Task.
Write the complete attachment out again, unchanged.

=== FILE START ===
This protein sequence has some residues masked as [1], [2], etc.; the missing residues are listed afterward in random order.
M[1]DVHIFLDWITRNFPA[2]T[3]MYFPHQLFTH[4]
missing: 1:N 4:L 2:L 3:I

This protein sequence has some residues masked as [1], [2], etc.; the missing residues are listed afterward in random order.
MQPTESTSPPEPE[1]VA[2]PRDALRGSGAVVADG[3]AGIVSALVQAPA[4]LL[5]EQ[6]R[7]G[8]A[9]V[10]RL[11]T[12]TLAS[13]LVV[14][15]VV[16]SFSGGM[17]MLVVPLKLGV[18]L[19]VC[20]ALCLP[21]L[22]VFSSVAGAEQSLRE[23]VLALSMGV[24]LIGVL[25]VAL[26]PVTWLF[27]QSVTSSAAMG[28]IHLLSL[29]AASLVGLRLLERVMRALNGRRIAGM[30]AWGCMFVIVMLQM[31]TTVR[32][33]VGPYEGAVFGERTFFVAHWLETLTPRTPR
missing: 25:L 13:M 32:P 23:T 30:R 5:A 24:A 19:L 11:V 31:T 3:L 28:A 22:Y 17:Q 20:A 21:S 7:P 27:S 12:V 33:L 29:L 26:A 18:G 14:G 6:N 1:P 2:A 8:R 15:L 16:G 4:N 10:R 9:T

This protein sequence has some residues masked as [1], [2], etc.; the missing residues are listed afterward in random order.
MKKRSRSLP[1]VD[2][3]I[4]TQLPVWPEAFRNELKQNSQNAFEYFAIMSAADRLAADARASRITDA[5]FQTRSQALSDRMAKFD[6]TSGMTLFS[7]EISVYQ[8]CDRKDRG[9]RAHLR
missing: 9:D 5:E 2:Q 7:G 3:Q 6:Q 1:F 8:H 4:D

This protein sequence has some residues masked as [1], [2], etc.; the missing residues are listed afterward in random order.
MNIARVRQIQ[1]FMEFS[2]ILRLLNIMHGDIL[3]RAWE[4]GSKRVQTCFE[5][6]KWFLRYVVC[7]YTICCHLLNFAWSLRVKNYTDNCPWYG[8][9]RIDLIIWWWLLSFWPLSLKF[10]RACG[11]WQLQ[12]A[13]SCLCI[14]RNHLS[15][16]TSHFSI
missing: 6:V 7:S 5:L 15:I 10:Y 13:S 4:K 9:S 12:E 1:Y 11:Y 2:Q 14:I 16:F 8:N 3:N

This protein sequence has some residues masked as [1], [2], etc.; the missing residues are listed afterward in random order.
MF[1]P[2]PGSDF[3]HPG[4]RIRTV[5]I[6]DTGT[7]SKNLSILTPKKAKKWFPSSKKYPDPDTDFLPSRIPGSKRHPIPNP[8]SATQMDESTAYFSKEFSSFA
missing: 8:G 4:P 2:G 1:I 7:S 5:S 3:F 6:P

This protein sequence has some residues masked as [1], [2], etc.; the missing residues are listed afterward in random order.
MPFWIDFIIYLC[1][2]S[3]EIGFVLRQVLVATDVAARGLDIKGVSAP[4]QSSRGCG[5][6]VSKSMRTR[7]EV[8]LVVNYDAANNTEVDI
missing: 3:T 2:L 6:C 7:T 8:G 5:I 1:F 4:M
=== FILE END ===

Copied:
This protein sequence has some residues masked as [1], [2], etc.; the missing residues are listed afterward in random order.
M[1]DVHIFLDWITRNFPA[2]T[3]MYFPHQLFTH[4]
missing: 1:N 4:L 2:L 3:I

This protein sequence has some residues masked as [1], [2], etc.; the missing residues are listed afterward in random order.
MQPTESTSPPEPE[1]VA[2]PRDALRGSGAVVADG[3]AGIVSALVQAPA[4]LL[5]EQ[6]R[7]G[8]A[9]V[10]RL[11]T[12]TLAS[13]LVV[14][15]VV[16]SFSGGM[17]MLVVPLKLGV[18]L[19]VC[20]ALCLP[21]L[22]VFSSVAGAEQSLRE[23]VLALSMGV[24]LIGVL[25]VAL[26]PVTWLF[27]QSVTSSAAMG[28]IHLLSL[29]AASLVGLRLLERVMRALNGRRIAGM[30]AWGCMFVIVMLQM[31]TTVR[32][33]VGPYEGAVFGERTFFVAHWLETLTPRTPR
missing: 25:L 13:M 32:P 23:T 30:R 5:A 24:A 19:L 11:V 31:T 3:L 28:A 22:Y 17:Q 20:A 21:S 7:P 27:S 12:V 33:L 29:L 26:A 18:G 14:G 6:N 1:P 2:A 8:R 15:L 16:G 4:N 10:R 9:T

This protein sequence has some residues masked as [1], [2], etc.; the missing residues are listed afterward in random order.
MKKRSRSLP[1]VD[2][3]I[4]TQLPVWPEAFRNELKQNSQNAFEYFAIMSAADRLAADARASRITDA[5]FQTRSQALSDRMAKFD[6]TSGMTLFS[7]EISVYQ[8]CDRKDRG[9]RAHLR
missing: 9:D 5:E 2:Q 7:G 3:Q 6:Q 1:F 8:H 4:D

This protein sequence has some residues masked as [1], [2], etc.; the missing residues are listed afterward in random order.
MNIARVRQIQ[1]FMEFS[2]ILRLLNIMHGDIL[3]RAWE[4]GSKRVQTCFE[5][6]KWFLRYVVC[7]YTICCHLLNFAWSLRVKNYTDNCPWYG[8][9]RIDLIIWWWLLSFWPLSLKF[10]RACG[11]WQLQ[12]A[13]SCLCI[14]RNHLS[15][16]TSHFSI
missing: 6:V 7:S 5:L 15:I 10:Y 13:S 4:K 9:S 12:E 1:Y 11:Y 2:Q 14:I 16:F 8:N 3:N

This protein sequence has some residues masked as [1], [2], etc.; the missing residues are listed afterward in random order.
MF[1]P[2]PGSDF[3]HPG[4]RIRTV[5]I[6]DTGT[7]SKNLSILTPKKAKKWFPSSKKYPDPDTDFLPSRIPGSKRHPIPNP[8]SATQMDESTAYFSKEFSSFA
missing: 8:G 4:P 2:G 1:I 7:S 5:S 3:F 6:P

This protein sequence has some residues masked as [1], [2], etc.; the missing residues are listed afterward in random order.
MPFWIDFIIYLC[1][2]S[3]EIGFVLRQVLVATDVAARGLDIKGVSAP[4]QSSRGCG[5][6]VSKSMRTR[7]EV[8]LVVNYDAANNTEVDI
missing: 3:T 2:L 6:C 7:T 8:G 5:I 1:F 4:M